I grabbed the occasion to have my lunch at “The Fix”, a local restaurant with a somewhat organic positioning.

Heading back

On the way back, I wanted absolutely to take a picture of the lovely views on the coast with the fjords of British Columbia. I thus stopped near Furry Creek, and took out my drone to shoot some pictures of the lovely scenery. With the setting sun, the looks became just gorgeous.

It must be mentioned that since 2016, the Canadian laws regarding the use of recreational drones have been pretty draconian, making it basically impossible to shoot within the city. Within Vancouver itself, most of the region is within 9 kms of any airport (Canada Place, itself, is just neighboring a takeoff area for seaplanes. My only possibility was thus of taking the drone outside of town, and namely trying a quick flight near Furry Creek. As a risk mitigating factor, I did not push my Mavic Pro above the tree canopy.

 

View on furry creek
The view on Furry Creek

Similarly, the view on the mountains behind was just as lovely.

Furry creek
Furry creek

Going back to the hotel from there was a piece of cake, although I had to contend with the evening traffic.

I still went out to get a blue hour shot of the Vancouver Art Gallery, which was hosting an exposition by the Japanese artist, Murakami. I have my own reservations on “modern art”, but you must say that the museum did all they could to promote the artist.

Vancouver Art Gallery front
Vancouver Art Gallery and the artwork of Murakami

That being done, it was time to head back to the Wedgewood Hotel and Spa, to enjoy some cookies and tea for the turn-down.

 

Cookies for turn-down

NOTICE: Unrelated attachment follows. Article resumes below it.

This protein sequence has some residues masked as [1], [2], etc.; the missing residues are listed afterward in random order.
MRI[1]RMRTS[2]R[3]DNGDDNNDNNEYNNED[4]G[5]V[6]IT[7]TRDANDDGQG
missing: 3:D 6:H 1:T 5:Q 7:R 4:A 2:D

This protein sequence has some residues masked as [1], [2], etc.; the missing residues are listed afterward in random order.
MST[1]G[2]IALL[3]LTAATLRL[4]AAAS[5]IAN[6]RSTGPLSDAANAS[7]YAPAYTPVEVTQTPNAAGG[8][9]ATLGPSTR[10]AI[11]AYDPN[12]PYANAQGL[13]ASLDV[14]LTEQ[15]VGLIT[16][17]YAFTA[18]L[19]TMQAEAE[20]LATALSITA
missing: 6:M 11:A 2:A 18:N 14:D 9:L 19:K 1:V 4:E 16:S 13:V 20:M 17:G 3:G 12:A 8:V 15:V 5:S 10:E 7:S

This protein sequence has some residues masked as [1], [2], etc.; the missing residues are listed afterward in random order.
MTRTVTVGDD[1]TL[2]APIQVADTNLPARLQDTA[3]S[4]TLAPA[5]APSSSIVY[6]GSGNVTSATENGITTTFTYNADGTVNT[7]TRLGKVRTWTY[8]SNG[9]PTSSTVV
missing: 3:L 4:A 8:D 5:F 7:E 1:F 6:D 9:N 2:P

Cookies for turn-down

It must be mentioned that, previously, on the first day of arrival, they even offered some chocos!

 

English Bay: a beach in the city

The first hotel in which I was was the Best Western Sands. As it name indicates, it is very close to English Bay, a “beach in the city” within Vancouver.

A last minute choice based on its proximity to the beach, this Best Western was more akin to a motel. In the end, a wrong choice for every possible reason. Indeed, I soon discovered that hygiene was an approximation in that hotel, as the toilet bowl sitting cover was covered in drops of urine that had never been cleaned. To make it worst, the reception never sent someone to clean, nor did they provide the disinfecting wipes I had asked for. It was a rather bad experience to start my stay in Vancouver, but I did not let that deter me. I went out immediately with my gear, to capture the snowstorm that was buffeting the city.

On day 2, after seeing Vancouver under the snow, I changed my hotel (more on that story at the end). I dropped at the Wedgewood Hotel & Spa a wonderful old England style hotel in the center of Vancouver. I may write more about the stay at that hotel, but this post is not the place for it.